The key to a successful battle against optimal well-being will be prioritizing interventions aimed squarely at environmental risk factors in order to address the true impacts that social determinants have on health and well-being.
Social determinants such as poor housing conditions are often accompanied by neighborhood-level conditions that limit access to health care, risk-reduction information, and treatment alternatives, which are protective resources and can disrupt behaviors that ultimately lead to opioid addiction.
Economic hardship and high rates of unemployment consistently characterize vastly different communities hit hard by the opioid crisis such as Appalachia and urban centers in the United States, as well as Russian communities dislocated by the Soviet Union’s economic collapse, plausibly shows that social determinants contribute to hopelessness and social trauma that “set the stage” for opioid abuse and dependency. Leading social scientists understand that social factors play a key role in directly and indirectly determining the incidence and prevalence of addiction disease. The reasons, however, are not yet well understood. Some researchers suggest that low educational attainment, income, and employment success produces poor social networks, low levels of power, prestige, and self-mastery that contribute to illicit drug use. Also, social conditions such as homelessness or high exposure to violence can shape health behaviors by increasing opportunities and perceived reasons for engaging in high-risk behavior. Social determinants such as poor housing conditions are often accompanied by neighborhood-level conditions that limit access to health care, risk-reduction information, and treatment alternatives, which are protective resources and can disrupt behaviors that ultimately lead to opioid addiction.
Patients in pain deserve compassionate care just like any other patient physicians treat, and stigmatizing patients who require opioid therapy is often a barrier to optimal treatment. In medicine, we do not use terms such as “malingerer” or “drug seeker” because these terms carry with them damaging psychological stigma. Patients who need care are simply “patients,” and we should seek to change the tone of the debate toward more attention on multidisciplinary, patient-centered approaches to pain management and ensuring that evidence-based alternative pain management treatments and strategies are covered by insurance while supporting opioid-based therapies when clinically appropriate and effective.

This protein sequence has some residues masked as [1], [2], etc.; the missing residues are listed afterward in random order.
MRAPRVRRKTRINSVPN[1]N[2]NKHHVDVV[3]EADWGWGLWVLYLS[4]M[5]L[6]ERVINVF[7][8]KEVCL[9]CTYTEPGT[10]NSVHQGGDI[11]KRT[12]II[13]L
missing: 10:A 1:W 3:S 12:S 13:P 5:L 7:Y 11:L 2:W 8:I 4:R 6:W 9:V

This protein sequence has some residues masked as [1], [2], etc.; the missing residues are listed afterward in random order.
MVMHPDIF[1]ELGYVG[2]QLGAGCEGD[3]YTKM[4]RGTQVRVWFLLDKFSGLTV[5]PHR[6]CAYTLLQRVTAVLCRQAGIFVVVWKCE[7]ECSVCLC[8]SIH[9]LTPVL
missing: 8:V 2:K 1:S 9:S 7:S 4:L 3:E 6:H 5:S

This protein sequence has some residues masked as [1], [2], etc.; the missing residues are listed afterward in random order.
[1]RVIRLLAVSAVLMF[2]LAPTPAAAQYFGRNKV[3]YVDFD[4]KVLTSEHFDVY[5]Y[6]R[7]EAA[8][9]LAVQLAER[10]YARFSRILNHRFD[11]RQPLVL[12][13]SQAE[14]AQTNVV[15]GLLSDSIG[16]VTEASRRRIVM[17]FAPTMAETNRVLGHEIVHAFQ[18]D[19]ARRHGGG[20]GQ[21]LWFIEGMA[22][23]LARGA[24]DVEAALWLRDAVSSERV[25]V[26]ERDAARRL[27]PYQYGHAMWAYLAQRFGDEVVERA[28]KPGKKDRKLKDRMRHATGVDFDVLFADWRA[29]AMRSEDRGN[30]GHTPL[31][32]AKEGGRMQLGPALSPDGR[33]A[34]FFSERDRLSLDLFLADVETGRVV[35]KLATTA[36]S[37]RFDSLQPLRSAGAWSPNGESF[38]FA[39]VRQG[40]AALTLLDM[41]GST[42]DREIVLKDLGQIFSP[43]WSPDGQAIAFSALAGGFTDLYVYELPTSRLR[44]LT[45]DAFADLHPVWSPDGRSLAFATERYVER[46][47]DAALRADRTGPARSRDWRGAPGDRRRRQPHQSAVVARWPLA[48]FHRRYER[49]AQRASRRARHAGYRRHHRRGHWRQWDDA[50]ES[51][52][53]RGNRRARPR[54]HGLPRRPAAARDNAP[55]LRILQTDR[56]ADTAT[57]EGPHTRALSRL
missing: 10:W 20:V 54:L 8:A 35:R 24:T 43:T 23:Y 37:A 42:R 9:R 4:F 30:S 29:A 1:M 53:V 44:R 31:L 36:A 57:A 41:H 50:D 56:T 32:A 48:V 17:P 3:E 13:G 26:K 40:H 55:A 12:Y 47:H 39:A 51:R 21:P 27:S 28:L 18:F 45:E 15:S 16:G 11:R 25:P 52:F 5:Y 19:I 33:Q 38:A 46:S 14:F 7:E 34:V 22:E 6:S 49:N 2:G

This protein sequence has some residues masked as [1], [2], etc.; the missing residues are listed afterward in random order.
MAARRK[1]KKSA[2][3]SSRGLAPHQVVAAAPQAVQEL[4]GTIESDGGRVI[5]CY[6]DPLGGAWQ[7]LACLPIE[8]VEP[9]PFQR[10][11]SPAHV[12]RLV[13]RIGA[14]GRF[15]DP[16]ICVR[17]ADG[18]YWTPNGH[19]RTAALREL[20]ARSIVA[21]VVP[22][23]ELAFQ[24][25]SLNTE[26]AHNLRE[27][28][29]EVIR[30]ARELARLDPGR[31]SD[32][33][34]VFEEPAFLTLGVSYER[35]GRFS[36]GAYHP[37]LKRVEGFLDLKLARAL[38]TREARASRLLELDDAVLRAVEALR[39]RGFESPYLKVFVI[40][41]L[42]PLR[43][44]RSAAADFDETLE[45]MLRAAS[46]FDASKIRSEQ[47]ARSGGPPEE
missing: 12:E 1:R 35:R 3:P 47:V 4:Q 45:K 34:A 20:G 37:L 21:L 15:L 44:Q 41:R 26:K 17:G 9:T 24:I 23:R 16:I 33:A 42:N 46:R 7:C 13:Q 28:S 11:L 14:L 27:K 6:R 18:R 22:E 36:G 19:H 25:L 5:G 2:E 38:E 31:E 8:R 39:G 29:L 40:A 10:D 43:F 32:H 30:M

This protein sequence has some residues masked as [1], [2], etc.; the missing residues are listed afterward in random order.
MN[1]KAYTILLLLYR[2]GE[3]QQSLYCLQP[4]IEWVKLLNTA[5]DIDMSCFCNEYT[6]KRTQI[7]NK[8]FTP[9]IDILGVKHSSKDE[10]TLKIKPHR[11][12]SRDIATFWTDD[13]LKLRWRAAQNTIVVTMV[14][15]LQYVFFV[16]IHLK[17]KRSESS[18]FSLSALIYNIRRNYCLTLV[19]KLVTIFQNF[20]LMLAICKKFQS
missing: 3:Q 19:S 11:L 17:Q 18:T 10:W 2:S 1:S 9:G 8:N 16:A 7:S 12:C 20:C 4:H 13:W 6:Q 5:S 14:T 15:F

The impact of housing on health is now being widely considered by policymakers. Housing is one of the best-researched social determinants of health, and selected housing interventions for low-income people have been found to improve health outcomes and decrease health care costs. As a result, many health care systems, payers, and government entities are seeking to better understand the totality of the health and housing literature to determine where they might intervene effectively. This brief outlines the literature and provides high-level direction for future research and policy agendas.
New research indicates that an increase in minimum wages can have important health benefits—a finding that is relevant to public debates about both health and economic policy.
Criminal Justice (Public Safety)
Food and Nutrition
Epidemiological research suggests that nutrient imbalance is a strong predictor of substance use and may be partially mediated by depression. Some authors have recommended dietary supplements for use in early recovery from heroin. It remains unknown how these supplements interact with MAT, and the reader is referred to a more comprehensive review. Methadone maintenance patients have received nutritional counseling aimed at reducing diet-related morbidity but a lack of measurable changes (e.g., weight) reduces the scientific salience. Meanwhile, nutrition services provided within the Veterans Affairs health care system have been associated with significant improvements in treatment outcomes. Learn More
Positive incentives to promote physician education and public awareness, useful tools that physicians can use at the point-of-care to support medical decision-making, concerted attention to increasing access to quality addiction treatment.
Individuals can rate their experience with their physicians associated with attitude of the health care system and providers. (The challenge of rating)
Avoid the use terms such as “malingerer” or “drug seeker” because these terms carry with them damaging psychological stigma. Patients who need care are simply “patients,”
Establish bill of rights for individuals suffering with pain or opioid related challenges
Montgomery County should create a comprehensive day-long symposium aimed at public education around overdose awareness. This symposium should offer different tracks, including healthcare professionals, educators, family and friends of those in recovery, law enforcement, among others.
We can challenge the media, entertainment, and other social organizations that may have a negative approach.
The media’s stories about how the opioid crisis cuts short promising lives are renewing public attention, commitment, and concern.
Viewing substance use disorders as a chronic disease that waxes and wanes, not as a moral failing, may help overcome stigma that prevents affected people from seeking treatment.
Encouraging public dialogue that refers to a “person with a substance use disorder” (instead of “addict”) and “person in recovery” (instead of “former addict”) can medicalize what many still view as primarily a criminal problem.